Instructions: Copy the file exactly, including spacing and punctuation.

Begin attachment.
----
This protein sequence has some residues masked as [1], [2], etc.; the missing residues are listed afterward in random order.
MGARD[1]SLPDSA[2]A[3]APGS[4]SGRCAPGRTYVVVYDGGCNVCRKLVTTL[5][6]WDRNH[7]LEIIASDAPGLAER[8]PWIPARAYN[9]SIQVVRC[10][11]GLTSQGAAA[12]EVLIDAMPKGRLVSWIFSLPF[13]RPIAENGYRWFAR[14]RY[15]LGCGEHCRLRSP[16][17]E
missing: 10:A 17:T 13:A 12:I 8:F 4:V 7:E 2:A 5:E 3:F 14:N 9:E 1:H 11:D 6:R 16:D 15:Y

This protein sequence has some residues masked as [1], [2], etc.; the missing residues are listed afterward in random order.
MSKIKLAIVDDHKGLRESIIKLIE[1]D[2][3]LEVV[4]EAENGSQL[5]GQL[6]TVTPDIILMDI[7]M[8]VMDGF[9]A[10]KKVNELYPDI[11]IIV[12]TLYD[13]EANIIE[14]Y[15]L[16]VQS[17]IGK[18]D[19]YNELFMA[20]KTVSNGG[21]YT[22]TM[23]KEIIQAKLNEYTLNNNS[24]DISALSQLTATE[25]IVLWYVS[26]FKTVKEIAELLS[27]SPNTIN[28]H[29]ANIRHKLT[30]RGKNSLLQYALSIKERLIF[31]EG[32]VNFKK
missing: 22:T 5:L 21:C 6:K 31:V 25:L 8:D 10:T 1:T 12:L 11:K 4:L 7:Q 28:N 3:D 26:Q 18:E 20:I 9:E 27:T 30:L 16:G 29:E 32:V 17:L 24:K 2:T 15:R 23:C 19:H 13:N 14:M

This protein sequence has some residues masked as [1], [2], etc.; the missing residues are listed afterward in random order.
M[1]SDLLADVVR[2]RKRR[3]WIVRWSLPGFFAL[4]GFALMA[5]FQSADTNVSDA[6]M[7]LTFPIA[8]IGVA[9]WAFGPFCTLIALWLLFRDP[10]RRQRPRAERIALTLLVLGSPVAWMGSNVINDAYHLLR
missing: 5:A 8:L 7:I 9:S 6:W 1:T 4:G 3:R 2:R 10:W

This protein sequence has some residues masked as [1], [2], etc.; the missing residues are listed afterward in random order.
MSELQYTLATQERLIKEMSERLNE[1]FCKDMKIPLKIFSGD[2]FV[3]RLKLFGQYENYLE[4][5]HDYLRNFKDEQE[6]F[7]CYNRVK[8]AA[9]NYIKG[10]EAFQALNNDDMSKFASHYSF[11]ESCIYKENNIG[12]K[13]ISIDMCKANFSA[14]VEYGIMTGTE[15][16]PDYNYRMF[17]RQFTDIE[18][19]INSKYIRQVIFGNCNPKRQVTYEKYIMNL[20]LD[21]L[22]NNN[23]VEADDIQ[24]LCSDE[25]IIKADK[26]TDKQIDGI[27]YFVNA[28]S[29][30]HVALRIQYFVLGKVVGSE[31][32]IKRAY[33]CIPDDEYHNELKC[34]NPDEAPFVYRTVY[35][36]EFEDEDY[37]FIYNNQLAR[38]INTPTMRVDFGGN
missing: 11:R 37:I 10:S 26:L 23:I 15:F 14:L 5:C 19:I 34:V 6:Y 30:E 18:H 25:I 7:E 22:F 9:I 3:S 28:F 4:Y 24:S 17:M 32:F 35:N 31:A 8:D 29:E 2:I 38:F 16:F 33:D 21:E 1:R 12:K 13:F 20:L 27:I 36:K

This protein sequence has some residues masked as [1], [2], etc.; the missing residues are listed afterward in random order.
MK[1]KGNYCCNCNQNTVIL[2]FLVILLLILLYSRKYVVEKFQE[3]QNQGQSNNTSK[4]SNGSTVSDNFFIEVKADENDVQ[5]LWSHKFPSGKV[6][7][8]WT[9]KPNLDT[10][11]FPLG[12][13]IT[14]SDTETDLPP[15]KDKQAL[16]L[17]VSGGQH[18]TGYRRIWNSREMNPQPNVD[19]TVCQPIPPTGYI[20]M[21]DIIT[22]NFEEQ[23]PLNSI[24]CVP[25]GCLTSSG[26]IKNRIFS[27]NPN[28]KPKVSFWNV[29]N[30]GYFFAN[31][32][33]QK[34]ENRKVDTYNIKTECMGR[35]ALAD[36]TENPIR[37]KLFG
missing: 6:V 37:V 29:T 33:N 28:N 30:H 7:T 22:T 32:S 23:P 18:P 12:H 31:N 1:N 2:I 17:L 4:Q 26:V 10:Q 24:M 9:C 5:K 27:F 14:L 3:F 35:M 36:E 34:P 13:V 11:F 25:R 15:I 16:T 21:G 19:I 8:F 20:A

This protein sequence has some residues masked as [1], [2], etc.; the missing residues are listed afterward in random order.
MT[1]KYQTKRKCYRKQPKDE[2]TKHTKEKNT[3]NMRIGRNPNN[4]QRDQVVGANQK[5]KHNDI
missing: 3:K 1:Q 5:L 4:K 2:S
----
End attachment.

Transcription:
This protein sequence has some residues masked as [1], [2], etc.; the missing residues are listed afterward in random order.
MGARD[1]SLPDSA[2]A[3]APGS[4]SGRCAPGRTYVVVYDGGCNVCRKLVTTL[5][6]WDRNH[7]LEIIASDAPGLAER[8]PWIPARAYN[9]SIQVVRC[10][11]GLTSQGAAA[12]EVLIDAMPKGRLVSWIFSLPF[13]RPIAENGYRWFAR[14]RY[15]LGCGEHCRLRSP[16][17]E
missing: 10:A 17:T 13:A 12:I 8:F 4:V 7:E 2:A 5:E 3:F 14:N 9:E 1:H 11:D 6:R 16:D 15:Y

This protein sequence has some residues masked as [1], [2], etc.; the missing residues are listed afterward in random order.
MSKIKLAIVDDHKGLRESIIKLIE[1]D[2][3]LEVV[4]EAENGSQL[5]GQL[6]TVTPDIILMDI[7]M[8]VMDGF[9]A[10]KKVNELYPDI[11]IIV[12]TLYD[13]EANIIE[14]Y[15]L[16]VQS[17]IGK[18]D[19]YNELFMA[20]KTVSNGG[21]YT[22]TM[23]KEIIQAKLNEYTLNNNS[24]DISALSQLTATE[25]IVLWYVS[26]FKTVKEIAELLS[27]SPNTIN[28]H[29]ANIRHKLT[30]RGKNSLLQYALSIKERLIF[31]EG[32]VNFKK
missing: 22:T 5:L 21:C 6:K 31:V 25:L 8:D 10:T 1:T 12:L 11:K 4:L 7:Q 28:N 3:D 26:Q 18:E 20:I 9:E 27:T 30:L 16:G 29:E 32:V 17:L 24:K 2:T 15:R 23:C 19:H 13:N 14:M

This protein sequence has some residues masked as [1], [2], etc.; the missing residues are listed afterward in random order.
M[1]SDLLADVVR[2]RKRR[3]WIVRWSLPGFFAL[4]GFALMA[5]FQSADTNVSDA[6]M[7]LTFPIA[8]IGVA[9]WAFGPFCTLIALWLLFRDP[10]RRQRPRAERIALTLLVLGSPVAWMGSNVINDAYHLLR
missing: 5:A 8:L 7:I 9:S 6:W 1:T 4:G 3:R 2:R 10:W

This protein sequence has some residues masked as [1], [2], etc.; the missing residues are listed afterward in random order.
MSELQYTLATQERLIKEMSERLNE[1]FCKDMKIPLKIFSGD[2]FV[3]RLKLFGQYENYLE[4][5]HDYLRNFKDEQE[6]F[7]CYNRVK[8]AA[9]NYIKG[10]EAFQALNNDDMSKFASHYSF[11]ESCIYKENNIG[12]K[13]ISIDMCKANFSA[14]VEYGIMTGTE[15][16]PDYNYRMF[17]RQFTDIE[18][19]INSKYIRQVIFGNCNPKRQVTYEKYIMNL[20]LD[21]L[22]NNN[23]VEADDIQ[24]LCSDE[25]IIKADK[26]TDKQIDGI[27]YFVNA[28]S[29][30]HVALRIQYFVLGKVVGSE[31][32]IKRAY[33]CIPDDEYHNELKC[34]NPDEAPFVYRTVY[35][36]EFEDEDY[37]FIYNNQLAR[38]INTPTMRVDFGGN
missing: 11:R 37:I 10:S 26:L 23:I 15:F 14:L 5:C 19:I 34:V 6:Y 30:E 18:H 25:I 7:E 22:F 9:I 3:S 28:F 4:Y 24:S 17:M 32:F 35:N 31:A 8:D 29:E 2:I 38:F 16:F 33:D 21:E 1:R 12:K 13:F 20:L 27:I 36:K

This protein sequence has some residues masked as [1], [2], etc.; the missing residues are listed afterward in random order.
MK[1]KGNYCCNCNQNTVIL[2]FLVILLLILLYSRKYVVEKFQE[3]QNQGQSNNTSK[4]SNGSTVSDNFFIEVKADENDVQ[5]LWSHKFPSGKV[6][7][8]WT[9]KPNLDT[10][11]FPLG[12][13]IT[14]SDTETDLPP[15]KDKQAL[16]L[17]VSGGQH[18]TGYRRIWNSREMNPQPNVD[19]TVCQPIPPTGYI[20]M[21]DIIT[22]NFEEQ[23]PLNSI[24]CVP[25]GCLTSSG[26]IKNRIFS[27]NPN[28]KPKVSFWNV[29]N[30]GYFFAN[31][32][33]QK[34]ENRKVDTYNIKTECMGR[35]ALAD[36]TENPIR[37]KLFG
missing: 6:V 37:V 29:T 33:N 28:N 30:H 7:T 22:T 32:S 23:P 18:P 12:H 31:N 1:N 2:I 17:L 4:Q 26:V 10:Q 24:M 9:C 5:K 27:F 14:L 3:F 35:M 36:E 34:P 13:V 11:F 25:R 15:I 16:T 21:G 19:I 8:F 20:A

This protein sequence has some residues masked as [1], [2], etc.; the missing residues are listed afterward in random order.
MT[1]KYQTKRKCYRKQPKDE[2]TKHTKEKNT[3]NMRIGRNPNN[4]QRDQVVGANQK[5]KHNDI
missing: 3:K 1:Q 5:L 4:K 2:S